At La ferme coop aux champs qui chantent we LOVE cut flowers. We love growing them, cutting them, arranging them and sharing them with our community. We started planting annual and perrenial cut flowers in 2016 and every year since we have planted more and more!!
New for the 2020 season we are adding cut flowers as a pre-order option with our organic vegetable baskets at all our drop-off locations. As always our flowers will also be available for custom bouquets at our Duluth drop-off location on the Plateau in Montreal. Our flowers are a great addition to any special event. Please contact us to arrange having our cut flower bouquets at your next event!
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About our flowers
We are crazy about flowers! We grow our flowers with the smallest environmental impact as possible. All our flowers are grown in the understory of our fledgling orchard. Our annual flowers start their lives in our greenhouse that is minimally heated in April and May before they are transplanted to the orchard. Once in the field we don’t add any additional fertilizers or water. We just make sure they are well weeded and give them room to grow.
We are proud of our flowers and their minimal environmantal impacts. Conventional flowers are typiclaly grown in energy intesive greenhouses and / or in other countries where they are flown to their markets. This 2017 article highlights some of the major problems:
Give her chocolates, not flowers: the environmental impacts of the cut-flower industry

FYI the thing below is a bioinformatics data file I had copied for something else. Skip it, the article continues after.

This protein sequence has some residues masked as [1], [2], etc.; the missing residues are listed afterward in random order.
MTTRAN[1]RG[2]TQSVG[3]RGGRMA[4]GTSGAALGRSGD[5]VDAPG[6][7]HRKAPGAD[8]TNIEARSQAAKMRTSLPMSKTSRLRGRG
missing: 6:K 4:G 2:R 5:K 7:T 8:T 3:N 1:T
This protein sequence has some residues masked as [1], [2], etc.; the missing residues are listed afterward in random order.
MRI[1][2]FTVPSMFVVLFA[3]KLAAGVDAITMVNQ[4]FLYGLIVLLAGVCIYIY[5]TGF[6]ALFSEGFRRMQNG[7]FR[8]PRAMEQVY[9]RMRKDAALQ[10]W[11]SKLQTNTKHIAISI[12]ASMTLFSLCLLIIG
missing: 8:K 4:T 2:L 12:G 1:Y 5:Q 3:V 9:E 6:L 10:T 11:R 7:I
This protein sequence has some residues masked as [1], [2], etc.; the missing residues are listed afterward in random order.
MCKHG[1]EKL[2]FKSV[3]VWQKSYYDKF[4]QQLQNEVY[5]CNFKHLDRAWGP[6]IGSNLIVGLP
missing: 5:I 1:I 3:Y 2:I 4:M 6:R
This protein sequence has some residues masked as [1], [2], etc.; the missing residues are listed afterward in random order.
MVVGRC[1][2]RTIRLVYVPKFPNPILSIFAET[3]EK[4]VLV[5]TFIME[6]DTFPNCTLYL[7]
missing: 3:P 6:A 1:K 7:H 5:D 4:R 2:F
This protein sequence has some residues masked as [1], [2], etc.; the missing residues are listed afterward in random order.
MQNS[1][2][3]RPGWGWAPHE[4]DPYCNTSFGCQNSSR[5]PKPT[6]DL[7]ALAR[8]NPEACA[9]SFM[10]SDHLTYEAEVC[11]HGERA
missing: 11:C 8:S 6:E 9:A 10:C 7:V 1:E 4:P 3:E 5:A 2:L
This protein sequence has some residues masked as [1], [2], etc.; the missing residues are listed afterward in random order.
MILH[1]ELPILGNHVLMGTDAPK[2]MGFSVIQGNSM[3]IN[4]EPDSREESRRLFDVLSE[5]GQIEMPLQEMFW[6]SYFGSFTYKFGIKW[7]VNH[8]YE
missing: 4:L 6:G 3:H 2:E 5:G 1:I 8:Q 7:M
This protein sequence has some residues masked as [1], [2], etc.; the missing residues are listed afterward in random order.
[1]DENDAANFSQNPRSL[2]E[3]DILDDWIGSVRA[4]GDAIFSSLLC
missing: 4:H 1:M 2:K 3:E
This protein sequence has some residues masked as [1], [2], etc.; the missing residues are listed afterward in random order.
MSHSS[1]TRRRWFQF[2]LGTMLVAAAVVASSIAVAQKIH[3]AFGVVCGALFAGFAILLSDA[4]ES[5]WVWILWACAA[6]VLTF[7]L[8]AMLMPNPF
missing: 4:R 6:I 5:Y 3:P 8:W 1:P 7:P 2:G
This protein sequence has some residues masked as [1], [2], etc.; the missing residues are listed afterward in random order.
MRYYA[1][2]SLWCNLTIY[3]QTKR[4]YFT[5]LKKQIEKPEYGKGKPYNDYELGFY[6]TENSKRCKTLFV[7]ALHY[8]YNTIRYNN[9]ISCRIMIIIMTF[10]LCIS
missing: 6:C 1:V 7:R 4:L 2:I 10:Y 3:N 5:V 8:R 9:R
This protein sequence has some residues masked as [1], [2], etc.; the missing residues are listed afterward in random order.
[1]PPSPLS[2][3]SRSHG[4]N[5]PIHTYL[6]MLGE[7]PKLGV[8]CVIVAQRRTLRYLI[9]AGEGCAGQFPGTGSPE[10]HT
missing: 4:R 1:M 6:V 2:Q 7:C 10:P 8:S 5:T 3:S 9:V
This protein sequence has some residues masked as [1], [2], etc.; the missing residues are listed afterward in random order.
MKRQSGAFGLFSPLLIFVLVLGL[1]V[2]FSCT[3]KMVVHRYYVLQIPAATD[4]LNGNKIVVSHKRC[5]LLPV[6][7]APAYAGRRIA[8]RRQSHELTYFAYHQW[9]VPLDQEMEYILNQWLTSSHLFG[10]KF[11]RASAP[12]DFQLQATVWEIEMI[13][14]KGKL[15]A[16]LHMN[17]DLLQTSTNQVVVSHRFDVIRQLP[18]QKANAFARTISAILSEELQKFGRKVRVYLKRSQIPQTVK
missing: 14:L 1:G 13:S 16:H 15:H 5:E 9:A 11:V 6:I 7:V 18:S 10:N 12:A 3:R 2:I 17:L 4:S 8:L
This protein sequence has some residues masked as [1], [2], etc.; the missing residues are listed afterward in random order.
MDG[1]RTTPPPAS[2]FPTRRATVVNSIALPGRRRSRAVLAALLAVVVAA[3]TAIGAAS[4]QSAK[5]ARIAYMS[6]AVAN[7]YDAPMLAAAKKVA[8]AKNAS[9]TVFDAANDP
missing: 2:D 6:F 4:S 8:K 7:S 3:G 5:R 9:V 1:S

Did you buy your mother flowers yesterday? While those sweet-smelling roses may bring a smile to your mother’s face, unless you cut them from your own backyard, those flowers are not making the environment smile. The floriculture industry, which thrives off of days of celebration like Mother’s Day and Valentine’s Day and birthdays, in fact has huge impacts on the environment through water usage, pollution, land degradation, and fossil fuel transportation emissions. Some estimates account that one hectare of a flower farm consumes over 900 cubic meters of water per month!
If you haven’t ever thought about how those roses reached you, let’s take a look. About 80% of all roses come from South America or Africa, where they are often grown with intense irrigation systems to provide for their thirst and sprayed with pesticides to protect them from pests. (So be careful of burying your nose into those oh so fragrant petals). From those warmer countries, they must be shipped on planes to other parts of the world. Because roses are so fragile, they must be transported in refrigerated containers as soon as they are budding. That includes refrigerated trucks to transport them from airports to their final florist destinations. Flowerpetal.com reports that sending the roughly 100 million roses of a typical Valentine’s Day produces some 9,000 metric tons of carbon dioxide (CO2) emissions from field to U.S. florist.
Diving deeper, it’s easy to see how the floriculture industry, which has loose regulations, generates a lot of chemical pollution through fertilizers and pesticides. Because the cut-flower industry is such a short cycle, many agrochemicals are used which pollute air, soil and water supplies. This has dangerous effects on environmental health; roughly one-fifth of the chemicals used in the floriculture industry in developing countries are banned or untested in the US.”